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# Content of Practical Report 1: 1. Brief introduction about the purpose of measurements made in this practical.

The purpose of measurements made in this practical session is to assess the individuals nutrition status. These measurements could be used to measure the growth and body composition of an individual. The body fat and fat-free mass measurements and calculations can assess an individuals composition and fitness. 2. Results (the subject is a male) Fill in Anthropometry Proforma 1. Calculate Body Mass Index(BMI) and Compare to norm BMI = Weight(kg)/Height(m2) = 66/174.12 = 21.76 kg/m2 The BMI of 21.76 kg/m2 falls under the category of normal BMI which range from 18.5-24.9 kg/m2. Normal BMI generally indicates good body composition and health except for some exceptions where the body fat is underestimated. 2. Calculate % body fat D (kg/m3) = 1.1631- [0.0632 X log10 (sum of 4 skinfolds)(mm)] = 1.1631-[0.0632 X long10(8.43+2.6+2.5+11.53)] = 1.075 Percent body fat = [4.950/D- 4.500) X 100% = [4.950/1.075-4.500] X 100% = 10.47% 3. A) Discuss and Compare Results of Body Fat and Muscle Mass from calculations and using BIA. B) Discuss your results for all and compare to norms.

From calculations, the percentage body fat is 10.47%. The total weight minus the body fat gives 59.1 kg of lean body mass. From BIA, the percentage body fat is 14.23% whereas the lean body mass is 56.1 kg. The water content of the body affects the measurement of BIA. The subject admitted to had taken breakfast before measurement of BIA as this test is measurement is conducted in the morning. This had caused the readings from BIA to be inaccurate in this case. The skin fold measurement is more accurate here as repeating this

process at several different locations increases the accuracy of the measurement. Furthermore, time interval between repeated measurement of same location is sufficient to minimize fat redistribution. Comparing to the table of recommended percent body fat, the subject body fat falls in the category of acceptable (lower end). This means that the subject has healthy body fat percentage. Fats are required for basic physical and physiological health. On the other hand, having high body fat percentage can be detrimental. Thus, being in the acceptable range of percent body fat is good for health.

4. Calculate the waist to hip ratio. Compare results of waist and hip circumference and their ratio to accepted norms Waist to hip ratio = 75/94 = 0.798 Waist circumference of subject is 75cm which is less than 90cm, thus, is of accepted norm. The waist to hip ratio of the subject is 0.798 which is less than 1.0, thus is of accepted norm.

Discuss the use of waist and hip circumference to measure adiposity and its relation to health. How does the measurements of waist and hip circumference compare with BMI and body fat measurements performed? Research shows that people with "apple-shaped" bodies (with more weight around the waist) face more health risks than those with "pear-shaped" bodies who carry more weight around the hips. Some studies indicates that waist is a store of LDL whereas hip is a store of HDL. Waist to hip ratio(WHR) is a measurement of obesity, this in turn is an indicator of other serious health conditions like cardiovascular diseases and diabetes mellitus. Unhealthy waist circumference is also part of the metabolic syndrome thus explaining its higher risk associated with cardiovascular diseases and diabetes mellitus. The National Institute of Diabetes, Digestive and Kidney Diseases (NIDDK) states that women with waisthip ratios of more than 0.8, and men with more than 1.0, are at increased health risk because of their fat distribution. Men with WHRs around 0.9 also have been shown to be more healthy and fertile with less prostate cancer and testicular cancer. Women within the 0.7 range have optimal levels of estrogen and are less susceptible to major diseases such as diabetes, cardiovascular disorders and ovarian cancers.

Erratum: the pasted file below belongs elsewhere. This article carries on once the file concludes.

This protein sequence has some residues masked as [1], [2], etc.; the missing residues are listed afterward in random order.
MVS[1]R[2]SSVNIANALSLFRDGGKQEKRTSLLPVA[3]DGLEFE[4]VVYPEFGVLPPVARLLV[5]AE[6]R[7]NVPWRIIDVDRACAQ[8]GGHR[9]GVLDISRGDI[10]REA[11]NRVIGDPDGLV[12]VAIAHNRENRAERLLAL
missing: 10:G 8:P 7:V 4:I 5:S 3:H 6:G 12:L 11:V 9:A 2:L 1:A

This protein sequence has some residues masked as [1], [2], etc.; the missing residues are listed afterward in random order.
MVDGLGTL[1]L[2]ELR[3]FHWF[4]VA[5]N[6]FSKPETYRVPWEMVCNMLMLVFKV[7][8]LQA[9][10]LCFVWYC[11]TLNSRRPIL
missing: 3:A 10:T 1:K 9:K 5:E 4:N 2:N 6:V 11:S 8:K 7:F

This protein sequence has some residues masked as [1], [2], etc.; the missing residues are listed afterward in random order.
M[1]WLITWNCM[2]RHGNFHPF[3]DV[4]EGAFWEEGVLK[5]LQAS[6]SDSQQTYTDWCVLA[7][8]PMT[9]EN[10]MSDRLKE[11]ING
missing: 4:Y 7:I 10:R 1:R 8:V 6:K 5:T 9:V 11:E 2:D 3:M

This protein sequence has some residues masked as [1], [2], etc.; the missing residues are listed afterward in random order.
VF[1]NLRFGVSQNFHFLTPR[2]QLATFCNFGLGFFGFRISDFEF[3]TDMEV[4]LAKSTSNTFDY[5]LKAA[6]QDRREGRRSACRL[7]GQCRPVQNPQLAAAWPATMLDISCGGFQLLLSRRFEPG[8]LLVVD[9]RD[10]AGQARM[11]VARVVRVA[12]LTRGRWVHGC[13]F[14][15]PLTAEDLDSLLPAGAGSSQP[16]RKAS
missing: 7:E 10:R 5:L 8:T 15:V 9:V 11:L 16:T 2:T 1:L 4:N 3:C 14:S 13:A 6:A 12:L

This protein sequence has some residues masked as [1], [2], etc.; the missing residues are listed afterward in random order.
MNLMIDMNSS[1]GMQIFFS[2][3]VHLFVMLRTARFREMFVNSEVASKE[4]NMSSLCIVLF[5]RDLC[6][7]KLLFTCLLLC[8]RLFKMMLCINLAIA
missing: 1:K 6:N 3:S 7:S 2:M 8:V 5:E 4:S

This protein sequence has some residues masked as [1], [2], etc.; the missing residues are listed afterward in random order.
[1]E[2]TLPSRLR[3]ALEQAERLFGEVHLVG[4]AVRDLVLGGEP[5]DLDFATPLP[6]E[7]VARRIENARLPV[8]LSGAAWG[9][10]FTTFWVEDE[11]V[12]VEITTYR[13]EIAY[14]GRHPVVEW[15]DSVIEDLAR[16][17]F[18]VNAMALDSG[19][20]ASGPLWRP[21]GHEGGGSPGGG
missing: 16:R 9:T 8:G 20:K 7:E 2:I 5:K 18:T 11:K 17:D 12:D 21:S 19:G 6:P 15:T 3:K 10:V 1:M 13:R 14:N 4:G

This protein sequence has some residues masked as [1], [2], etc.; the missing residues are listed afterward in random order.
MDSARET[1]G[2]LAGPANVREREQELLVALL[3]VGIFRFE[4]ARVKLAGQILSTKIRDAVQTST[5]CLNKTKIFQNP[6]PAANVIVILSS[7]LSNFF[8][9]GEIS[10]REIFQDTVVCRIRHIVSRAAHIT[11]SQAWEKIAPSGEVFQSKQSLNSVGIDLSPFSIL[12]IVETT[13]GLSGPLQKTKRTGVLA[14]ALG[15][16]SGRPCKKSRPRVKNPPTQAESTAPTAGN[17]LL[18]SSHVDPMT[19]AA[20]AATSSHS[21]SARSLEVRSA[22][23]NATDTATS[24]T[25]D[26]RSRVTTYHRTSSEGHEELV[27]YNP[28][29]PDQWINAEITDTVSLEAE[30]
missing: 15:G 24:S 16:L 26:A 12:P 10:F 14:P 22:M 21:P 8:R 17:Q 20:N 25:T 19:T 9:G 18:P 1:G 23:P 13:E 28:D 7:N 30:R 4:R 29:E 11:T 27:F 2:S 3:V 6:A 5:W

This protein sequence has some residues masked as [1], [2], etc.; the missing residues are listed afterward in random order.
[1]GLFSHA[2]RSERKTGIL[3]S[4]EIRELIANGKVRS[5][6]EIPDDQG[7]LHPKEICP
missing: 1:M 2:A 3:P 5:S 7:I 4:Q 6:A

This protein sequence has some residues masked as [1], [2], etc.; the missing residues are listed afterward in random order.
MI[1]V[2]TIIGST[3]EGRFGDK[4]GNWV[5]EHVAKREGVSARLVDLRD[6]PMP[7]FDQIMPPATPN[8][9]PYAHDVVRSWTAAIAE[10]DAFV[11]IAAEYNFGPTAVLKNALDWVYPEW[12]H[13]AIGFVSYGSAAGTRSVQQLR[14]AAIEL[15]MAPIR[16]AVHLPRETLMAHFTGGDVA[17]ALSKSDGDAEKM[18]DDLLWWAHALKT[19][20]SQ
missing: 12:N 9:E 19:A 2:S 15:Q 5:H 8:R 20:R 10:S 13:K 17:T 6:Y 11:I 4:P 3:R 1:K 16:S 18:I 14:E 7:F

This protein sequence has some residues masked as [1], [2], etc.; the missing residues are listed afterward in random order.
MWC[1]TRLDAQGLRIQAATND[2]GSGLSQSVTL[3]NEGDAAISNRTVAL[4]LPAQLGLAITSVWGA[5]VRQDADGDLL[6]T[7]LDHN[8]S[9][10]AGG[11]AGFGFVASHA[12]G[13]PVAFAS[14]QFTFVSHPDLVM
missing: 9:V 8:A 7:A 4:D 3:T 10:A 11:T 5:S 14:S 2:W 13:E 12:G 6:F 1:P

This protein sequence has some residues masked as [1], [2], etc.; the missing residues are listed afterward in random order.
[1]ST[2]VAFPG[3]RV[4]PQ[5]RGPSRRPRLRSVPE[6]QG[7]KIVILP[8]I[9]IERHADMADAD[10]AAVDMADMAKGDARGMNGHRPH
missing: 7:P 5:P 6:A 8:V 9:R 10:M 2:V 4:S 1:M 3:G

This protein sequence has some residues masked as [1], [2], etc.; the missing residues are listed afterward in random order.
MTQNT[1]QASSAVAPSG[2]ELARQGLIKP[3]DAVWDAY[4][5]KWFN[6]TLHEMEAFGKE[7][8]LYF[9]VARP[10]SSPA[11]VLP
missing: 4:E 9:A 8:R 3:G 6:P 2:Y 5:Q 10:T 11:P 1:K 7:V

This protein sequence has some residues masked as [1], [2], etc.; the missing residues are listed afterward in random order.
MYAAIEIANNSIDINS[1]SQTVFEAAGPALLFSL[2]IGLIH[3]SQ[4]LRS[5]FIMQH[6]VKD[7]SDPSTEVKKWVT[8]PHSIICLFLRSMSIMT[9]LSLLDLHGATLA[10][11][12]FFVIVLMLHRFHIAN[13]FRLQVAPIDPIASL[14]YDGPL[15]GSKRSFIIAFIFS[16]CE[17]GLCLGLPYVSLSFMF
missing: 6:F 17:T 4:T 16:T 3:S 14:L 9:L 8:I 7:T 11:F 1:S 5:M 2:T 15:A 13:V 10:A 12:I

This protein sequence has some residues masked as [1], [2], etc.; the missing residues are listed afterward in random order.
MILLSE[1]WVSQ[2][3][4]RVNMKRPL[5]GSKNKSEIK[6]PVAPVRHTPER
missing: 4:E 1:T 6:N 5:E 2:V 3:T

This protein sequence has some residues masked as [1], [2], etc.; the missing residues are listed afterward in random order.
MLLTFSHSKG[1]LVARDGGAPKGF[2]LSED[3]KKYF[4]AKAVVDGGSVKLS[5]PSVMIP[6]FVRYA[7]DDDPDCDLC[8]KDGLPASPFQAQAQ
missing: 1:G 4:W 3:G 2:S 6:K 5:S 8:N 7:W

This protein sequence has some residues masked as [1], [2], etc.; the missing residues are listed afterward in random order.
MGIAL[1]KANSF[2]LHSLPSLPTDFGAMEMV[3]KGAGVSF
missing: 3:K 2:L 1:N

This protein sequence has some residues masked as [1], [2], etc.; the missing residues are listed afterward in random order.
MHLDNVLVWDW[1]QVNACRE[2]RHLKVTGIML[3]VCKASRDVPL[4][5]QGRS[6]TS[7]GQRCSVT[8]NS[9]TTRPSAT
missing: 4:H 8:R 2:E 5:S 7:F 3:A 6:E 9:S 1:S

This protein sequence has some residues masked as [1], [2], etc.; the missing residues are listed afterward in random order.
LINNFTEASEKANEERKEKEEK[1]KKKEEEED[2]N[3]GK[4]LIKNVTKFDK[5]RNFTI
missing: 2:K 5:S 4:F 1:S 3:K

Of all the three measurements namely WHR, BMI and body fat measurement, only WHR takes account of the differences in body structure. Hence, it is possible for two women to have vastly different body mass indices but the same waisthip ratio, or to have the same body mass index but vastly different waisthip ratios. Thus, WHR index is not the most suitable measurement for an estimation of body fat in certain cases. In certain cases especially the older subjects, BMI tends to underestimate the percentage of fat in the body. WHR index is not a suitable for an estimation of body fat. Body fat measurement is a more accurate option. Skin pinching method is more accurate compare to BIA measurements. In spite of all the above, other options to measure like hydrostatic weighing, CT scan, MRI and DEXA should be considered as well to measure adiposity and its relation to health.